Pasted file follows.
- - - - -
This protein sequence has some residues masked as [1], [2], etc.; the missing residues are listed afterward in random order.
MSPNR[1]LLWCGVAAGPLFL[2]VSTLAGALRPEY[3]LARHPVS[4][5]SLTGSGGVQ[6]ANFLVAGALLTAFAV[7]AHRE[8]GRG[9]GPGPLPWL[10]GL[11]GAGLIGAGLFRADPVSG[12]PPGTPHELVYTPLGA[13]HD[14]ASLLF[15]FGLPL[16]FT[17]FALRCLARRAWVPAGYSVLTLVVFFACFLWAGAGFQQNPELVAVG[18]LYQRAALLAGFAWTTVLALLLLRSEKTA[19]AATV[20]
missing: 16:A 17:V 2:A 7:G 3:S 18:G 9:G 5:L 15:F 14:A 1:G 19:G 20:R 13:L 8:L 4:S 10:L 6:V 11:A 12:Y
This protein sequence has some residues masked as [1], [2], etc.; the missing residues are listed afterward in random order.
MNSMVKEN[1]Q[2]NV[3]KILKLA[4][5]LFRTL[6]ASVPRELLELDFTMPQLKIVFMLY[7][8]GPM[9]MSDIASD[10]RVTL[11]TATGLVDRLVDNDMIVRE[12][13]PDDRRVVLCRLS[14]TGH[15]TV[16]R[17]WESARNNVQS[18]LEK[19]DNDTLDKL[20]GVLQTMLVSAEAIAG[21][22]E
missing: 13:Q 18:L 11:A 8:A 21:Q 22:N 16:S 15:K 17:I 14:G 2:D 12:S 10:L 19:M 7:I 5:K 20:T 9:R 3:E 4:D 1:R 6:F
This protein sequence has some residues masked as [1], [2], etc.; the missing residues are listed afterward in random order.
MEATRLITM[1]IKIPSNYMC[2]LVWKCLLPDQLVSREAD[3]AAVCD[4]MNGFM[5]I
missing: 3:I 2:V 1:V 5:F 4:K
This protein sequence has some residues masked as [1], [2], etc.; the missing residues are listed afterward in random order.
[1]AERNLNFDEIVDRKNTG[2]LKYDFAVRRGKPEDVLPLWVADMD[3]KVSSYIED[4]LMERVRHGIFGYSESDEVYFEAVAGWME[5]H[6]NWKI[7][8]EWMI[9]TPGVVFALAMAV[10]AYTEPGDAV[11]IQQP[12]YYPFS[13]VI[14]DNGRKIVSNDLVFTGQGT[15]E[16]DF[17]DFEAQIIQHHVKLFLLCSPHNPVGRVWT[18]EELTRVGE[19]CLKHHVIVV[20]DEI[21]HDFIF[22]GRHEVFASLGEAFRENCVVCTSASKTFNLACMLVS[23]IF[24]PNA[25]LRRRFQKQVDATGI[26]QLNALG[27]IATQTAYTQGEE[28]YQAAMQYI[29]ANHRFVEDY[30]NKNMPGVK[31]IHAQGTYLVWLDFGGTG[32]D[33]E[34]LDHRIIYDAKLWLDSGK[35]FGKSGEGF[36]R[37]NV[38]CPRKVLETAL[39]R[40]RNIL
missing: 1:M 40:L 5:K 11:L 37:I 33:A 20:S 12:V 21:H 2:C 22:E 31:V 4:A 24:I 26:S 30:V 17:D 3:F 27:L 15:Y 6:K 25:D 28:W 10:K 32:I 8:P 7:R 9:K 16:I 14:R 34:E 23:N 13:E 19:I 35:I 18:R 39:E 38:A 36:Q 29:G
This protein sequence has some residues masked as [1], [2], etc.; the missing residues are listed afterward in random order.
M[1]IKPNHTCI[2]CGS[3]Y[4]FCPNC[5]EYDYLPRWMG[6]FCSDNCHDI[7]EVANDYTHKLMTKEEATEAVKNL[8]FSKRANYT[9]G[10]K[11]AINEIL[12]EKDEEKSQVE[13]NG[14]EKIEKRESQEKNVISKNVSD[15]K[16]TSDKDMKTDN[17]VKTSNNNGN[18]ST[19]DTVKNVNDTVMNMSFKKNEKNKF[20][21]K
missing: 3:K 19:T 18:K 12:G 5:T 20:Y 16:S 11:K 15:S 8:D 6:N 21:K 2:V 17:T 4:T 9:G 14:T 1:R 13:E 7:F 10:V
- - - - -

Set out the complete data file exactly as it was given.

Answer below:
This protein sequence has some residues masked as [1], [2], etc.; the missing residues are listed afterward in random order.
MSPNR[1]LLWCGVAAGPLFL[2]VSTLAGALRPEY[3]LARHPVS[4][5]SLTGSGGVQ[6]ANFLVAGALLTAFAV[7]AHRE[8]GRG[9]GPGPLPWL[10]GL[11]GAGLIGAGLFRADPVSG[12]PPGTPHELVYTPLGA[13]HD[14]ASLLF[15]FGLPL[16]FT[17]FALRCLARRAWVPAGYSVLTLVVFFACFLWAGAGFQQNPELVAVG[18]LYQRAALLAGFAWTTVLALLLLRSEKTA[19]AATV[20]
missing: 16:A 17:V 2:A 7:G 3:S 18:G 9:G 5:L 15:F 14:A 1:G 19:G 20:R 13:L 8:L 4:S 10:L 6:V 11:A 12:Y
This protein sequence has some residues masked as [1], [2], etc.; the missing residues are listed afterward in random order.
MNSMVKEN[1]Q[2]NV[3]KILKLA[4][5]LFRTL[6]ASVPRELLELDFTMPQLKIVFMLY[7][8]GPM[9]MSDIASD[10]RVTL[11]TATGLVDRLVDNDMIVRE[12][13]PDDRRVVLCRLS[14]TGH[15]TV[16]R[17]WESARNNVQS[18]LEK[19]DNDTLDKL[20]GVLQTMLVSAEAIAG[21][22]E
missing: 13:Q 18:L 11:A 8:A 21:Q 22:N 16:S 15:K 17:I 14:G 2:D 12:S 10:L 19:M 7:I 5:K 20:T 9:R 3:E 4:D 1:R 6:F
This protein sequence has some residues masked as [1], [2], etc.; the missing residues are listed afterward in random order.
MEATRLITM[1]IKIPSNYMC[2]LVWKCLLPDQLVSREAD[3]AAVCD[4]MNGFM[5]I
missing: 3:I 2:V 1:V 5:F 4:K
This protein sequence has some residues masked as [1], [2], etc.; the missing residues are listed afterward in random order.
[1]AERNLNFDEIVDRKNTG[2]LKYDFAVRRGKPEDVLPLWVADMD[3]KVSSYIED[4]LMERVRHGIFGYSESDEVYFEAVAGWME[5]H[6]NWKI[7][8]EWMI[9]TPGVVFALAMAV[10]AYTEPGDAV[11]IQQP[12]YYPFS[13]VI[14]DNGRKIVSNDLVFTGQGT[15]E[16]DF[17]DFEAQIIQHHVKLFLLCSPHNPVGRVWT[18]EELTRVGE[19]CLKHHVIVV[20]DEI[21]HDFIF[22]GRHEVFASLGEAFRENCVVCTSASKTFNLACMLVS[23]IF[24]PNA[25]LRRRFQKQVDATGI[26]QLNALG[27]IATQTAYTQGEE[28]YQAAMQYI[29]ANHRFVEDY[30]NKNMPGVK[31]IHAQGTYLVWLDFGGTG[32]D[33]E[34]LDHRIIYDAKLWLDSGK[35]FGKSGEGF[36]R[37]NV[38]CPRKVLETAL[39]R[40]RNIL
missing: 1:M 40:L 5:K 11:L 37:I 33:A 20:S 12:V 21:H 2:C 22:E 31:V 4:A 24:I 26:S 30:V 17:D 3:F 27:L 15:Y 6:K 25:D 28:W 10:K 32:I 8:P 7:R 9:K 16:I 14:R 34:E 23:N 13:E 19:I 35:I 18:R 39:E 38:A 36:Q 29:G
This protein sequence has some residues masked as [1], [2], etc.; the missing residues are listed afterward in random order.
M[1]IKPNHTCI[2]CGS[3]Y[4]FCPNC[5]EYDYLPRWMG[6]FCSDNCHDI[7]EVANDYTHKLMTKEEATEAVKNL[8]FSKRANYT[9]G[10]K[11]AINEIL[12]EKDEEKSQVE[13]NG[14]EKIEKRESQEKNVISKNVSD[15]K[16]TSDKDMKTDN[17]VKTSNNNGN[18]ST[19]DTVKNVNDTVMNMSFKKNEKNKF[20][21]K
missing: 3:K 19:T 18:K 12:G 5:T 20:Y 16:S 11:K 15:S 8:D 6:N 21:K 2:V 17:T 4:T 9:G 14:T 1:R 13:E 7:F 10:V